100.Rex KentDHHIA7.7STLC-- con, A pwr, C++/A splits, A-- eye, F def
101.Will WestonCFLOA7.6LVC con, B++ pwr, B--/F splits, B+ eye, A+ def

Who's Hot, Who's Not

After 20 games, it's time to quickly examine who's hot and who's not.

National League

Who's Hot: Houston Riverdogs
Record: 15-5

How: They've scored the most runs in the NL and given up the fewest. This usually leads to winning baseball. More specifically, Monte Duvall is having a monster season so far, with 27 RBIs in 20 games. Brian Saitou and Alex McClain have also reached the 20 RBI plateau. The pitching is even better- the starter with the highest ERA is Stephen Tucker with a 3.47 ERA. Matt Skinner has been lights out in the closer's role and Cristian Price has been possibly better in the setup role.

Upcoming: Their schedule gets a little tougher. They've got three with NL West leading Vancouver and then 7 in a row against the always dangerous Fargo Dirtbags.

Who else is hot:

Vancouver and Salem are tied for second in the NL with matching 13-7 records.

Norfolk also starts the season at 13-7 to lead the NL East.

Washington, who lost 109 games last season, is off to an 11-9 start.

Who's Not: Atlanta Bandits
Record: 6-14

How: Their strength was supposed to be their young pitching, but they yield 6 runs a game; their offense can't keep up. Fred Carter is 0-4 with an ERA of 7.83 and Alex Sanchez has an ERA over 10 in a combined 8 starts.

Upcoming: They don't face any team in the next 20 games with a record better than 11-9, but Toronto and Fargo are quality teams. Austin and Philadelphia could give them chances to win some games.

Who else is not hot:

Philadelphia is tied for an NL worst 6-14.

Cheyenne isn't used to looking up at everyone in the NL West, but at 8-12, that's just what they are doing.

San Juan, a chic pick to make the playoffs, is also 8-12.

Trenton makes this list not for their record (a respectable 11-9), but for waiving 40% of their starting staff already (both starters passed).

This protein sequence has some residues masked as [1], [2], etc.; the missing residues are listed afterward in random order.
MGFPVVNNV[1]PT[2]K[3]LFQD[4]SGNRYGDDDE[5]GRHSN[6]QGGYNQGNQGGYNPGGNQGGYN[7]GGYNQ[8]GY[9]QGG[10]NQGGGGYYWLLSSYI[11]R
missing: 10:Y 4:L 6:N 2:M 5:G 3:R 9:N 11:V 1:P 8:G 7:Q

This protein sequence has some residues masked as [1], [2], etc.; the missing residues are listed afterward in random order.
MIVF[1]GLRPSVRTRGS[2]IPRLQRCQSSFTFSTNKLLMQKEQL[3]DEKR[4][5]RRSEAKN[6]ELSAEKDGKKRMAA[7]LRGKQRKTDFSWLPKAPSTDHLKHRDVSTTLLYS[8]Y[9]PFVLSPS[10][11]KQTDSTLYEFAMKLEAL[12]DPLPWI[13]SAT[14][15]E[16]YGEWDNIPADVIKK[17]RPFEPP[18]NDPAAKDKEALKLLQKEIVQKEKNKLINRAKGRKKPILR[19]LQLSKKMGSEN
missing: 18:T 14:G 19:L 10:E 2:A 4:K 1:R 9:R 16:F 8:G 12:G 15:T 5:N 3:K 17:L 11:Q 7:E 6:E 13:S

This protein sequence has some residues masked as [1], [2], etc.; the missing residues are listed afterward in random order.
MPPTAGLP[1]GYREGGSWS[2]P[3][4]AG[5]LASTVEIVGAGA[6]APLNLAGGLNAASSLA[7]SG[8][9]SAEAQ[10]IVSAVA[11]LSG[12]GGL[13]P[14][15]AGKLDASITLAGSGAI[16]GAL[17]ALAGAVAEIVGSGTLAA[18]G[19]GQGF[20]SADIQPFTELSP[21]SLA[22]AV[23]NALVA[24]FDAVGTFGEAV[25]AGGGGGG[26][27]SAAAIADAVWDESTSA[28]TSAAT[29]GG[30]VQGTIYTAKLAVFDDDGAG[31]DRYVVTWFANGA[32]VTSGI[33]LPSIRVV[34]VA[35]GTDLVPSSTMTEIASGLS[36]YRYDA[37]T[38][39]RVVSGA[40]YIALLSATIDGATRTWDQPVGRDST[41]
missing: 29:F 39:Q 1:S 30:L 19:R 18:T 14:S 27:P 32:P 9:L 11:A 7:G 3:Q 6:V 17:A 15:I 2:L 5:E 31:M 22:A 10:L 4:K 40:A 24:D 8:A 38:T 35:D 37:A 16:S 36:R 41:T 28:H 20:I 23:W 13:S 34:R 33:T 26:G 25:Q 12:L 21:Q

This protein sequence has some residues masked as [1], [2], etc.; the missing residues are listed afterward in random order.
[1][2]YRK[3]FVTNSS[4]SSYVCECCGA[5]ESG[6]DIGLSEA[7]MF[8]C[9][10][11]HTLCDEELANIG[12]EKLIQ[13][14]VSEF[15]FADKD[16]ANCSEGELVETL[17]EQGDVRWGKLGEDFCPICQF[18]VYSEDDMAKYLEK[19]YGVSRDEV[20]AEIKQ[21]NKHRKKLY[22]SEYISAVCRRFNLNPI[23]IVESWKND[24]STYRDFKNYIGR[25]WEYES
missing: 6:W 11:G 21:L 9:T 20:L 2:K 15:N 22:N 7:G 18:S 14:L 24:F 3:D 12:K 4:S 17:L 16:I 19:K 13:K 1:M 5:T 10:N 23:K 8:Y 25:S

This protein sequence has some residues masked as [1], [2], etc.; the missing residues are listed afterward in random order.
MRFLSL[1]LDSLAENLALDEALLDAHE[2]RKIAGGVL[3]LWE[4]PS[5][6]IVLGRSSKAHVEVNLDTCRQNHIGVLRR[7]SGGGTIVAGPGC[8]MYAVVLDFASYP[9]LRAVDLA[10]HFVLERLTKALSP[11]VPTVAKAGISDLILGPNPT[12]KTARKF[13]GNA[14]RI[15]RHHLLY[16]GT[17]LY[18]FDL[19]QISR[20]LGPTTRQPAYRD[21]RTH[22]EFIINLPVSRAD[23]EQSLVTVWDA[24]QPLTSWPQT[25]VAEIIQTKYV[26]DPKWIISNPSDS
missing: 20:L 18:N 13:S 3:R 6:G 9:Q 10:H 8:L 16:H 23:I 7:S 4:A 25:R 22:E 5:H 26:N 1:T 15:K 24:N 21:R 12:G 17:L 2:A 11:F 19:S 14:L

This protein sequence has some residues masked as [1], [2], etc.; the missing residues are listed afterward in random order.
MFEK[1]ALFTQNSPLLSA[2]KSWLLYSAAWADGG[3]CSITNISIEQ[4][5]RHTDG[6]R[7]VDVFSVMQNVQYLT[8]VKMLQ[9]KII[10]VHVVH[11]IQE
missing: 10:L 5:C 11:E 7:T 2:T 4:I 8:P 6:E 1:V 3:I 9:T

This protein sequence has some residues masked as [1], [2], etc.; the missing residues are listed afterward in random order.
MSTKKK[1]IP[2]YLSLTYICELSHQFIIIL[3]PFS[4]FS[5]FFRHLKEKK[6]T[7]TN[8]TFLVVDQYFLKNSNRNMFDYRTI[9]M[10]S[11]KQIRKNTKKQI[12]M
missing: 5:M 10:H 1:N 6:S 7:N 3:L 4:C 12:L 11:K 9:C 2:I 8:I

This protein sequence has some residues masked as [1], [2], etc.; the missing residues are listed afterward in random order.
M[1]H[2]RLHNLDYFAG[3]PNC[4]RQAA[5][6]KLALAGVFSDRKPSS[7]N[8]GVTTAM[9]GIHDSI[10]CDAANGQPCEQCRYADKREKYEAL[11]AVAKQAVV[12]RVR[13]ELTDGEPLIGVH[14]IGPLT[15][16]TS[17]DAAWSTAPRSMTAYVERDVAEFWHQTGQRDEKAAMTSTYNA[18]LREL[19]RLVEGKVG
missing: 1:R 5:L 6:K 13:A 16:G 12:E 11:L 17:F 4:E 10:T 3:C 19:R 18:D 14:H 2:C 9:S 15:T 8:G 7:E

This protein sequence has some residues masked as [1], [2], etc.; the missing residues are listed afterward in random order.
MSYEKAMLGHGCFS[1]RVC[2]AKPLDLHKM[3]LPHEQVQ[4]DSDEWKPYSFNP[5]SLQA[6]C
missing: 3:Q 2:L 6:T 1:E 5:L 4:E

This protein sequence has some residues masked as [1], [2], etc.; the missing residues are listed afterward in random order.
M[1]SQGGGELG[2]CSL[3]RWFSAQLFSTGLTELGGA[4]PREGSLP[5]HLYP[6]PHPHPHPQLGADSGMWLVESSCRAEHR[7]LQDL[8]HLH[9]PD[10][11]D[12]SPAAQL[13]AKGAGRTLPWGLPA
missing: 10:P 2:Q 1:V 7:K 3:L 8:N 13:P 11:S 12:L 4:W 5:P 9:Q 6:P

Who's Hot: Milwaukee Manic Maulers
Record: 14-6

How: Offense, mostly. Their 130 runs (6.5 a game) is second best in the AL. Andre Eckenstahler has 20 RBIs, but the catalyst has been Burt Stevenson; he's hitting .398 with 9 HRs and 19 RBIs while scoring 20 times. Harold Lewis (.341) and Luis Martinez (.362) are also red hot to start the season.

Who else is hot:

Monterrey takes their accustomary position atop the AL South at 12-8

Nashville has scored a ML-best 140 runs (7 a game) during their 11-9 start.

Seattle has rebounded from an awful season 3 to start 11-9 and lead the AL West.

Perhaps the only team more surprising than Seattle is Jackson: the cardiac kids have already played seven 1-run games (4-3) and are tied for second at 11-9.

Who's Not: Louisville
Record: 8-12

How: Are they the worst team in the AL? No, as Colorado Springs is 6-14. But it's odd to see a 3-time division winner in last place, even though it's early. The stats seem to indicate they should be a little better than they are. No hitter has been outstanding and they strike out a lot, but their pitching has been solid.

Upcoming: They do have Milwaukee coming up, but there are no other dominant AL teams outside of Wisconsin, so they could get back in it.

Also not hot:

Colorado is a league worst 6-14.

Buffalo occupies last place in the north at 8-12.

AL West rivals Anaheim and Las Vegas are 9-11 to start.

Wednesday, November 19, 2008

More major trades

Breaking down some of the bigger deals that have occurred after the free-agent period:

Cheyenne Nation and San Juan Dead Bunnies

Cheyenne gets: LF Steve Sweeney, RP Kenneth Schalk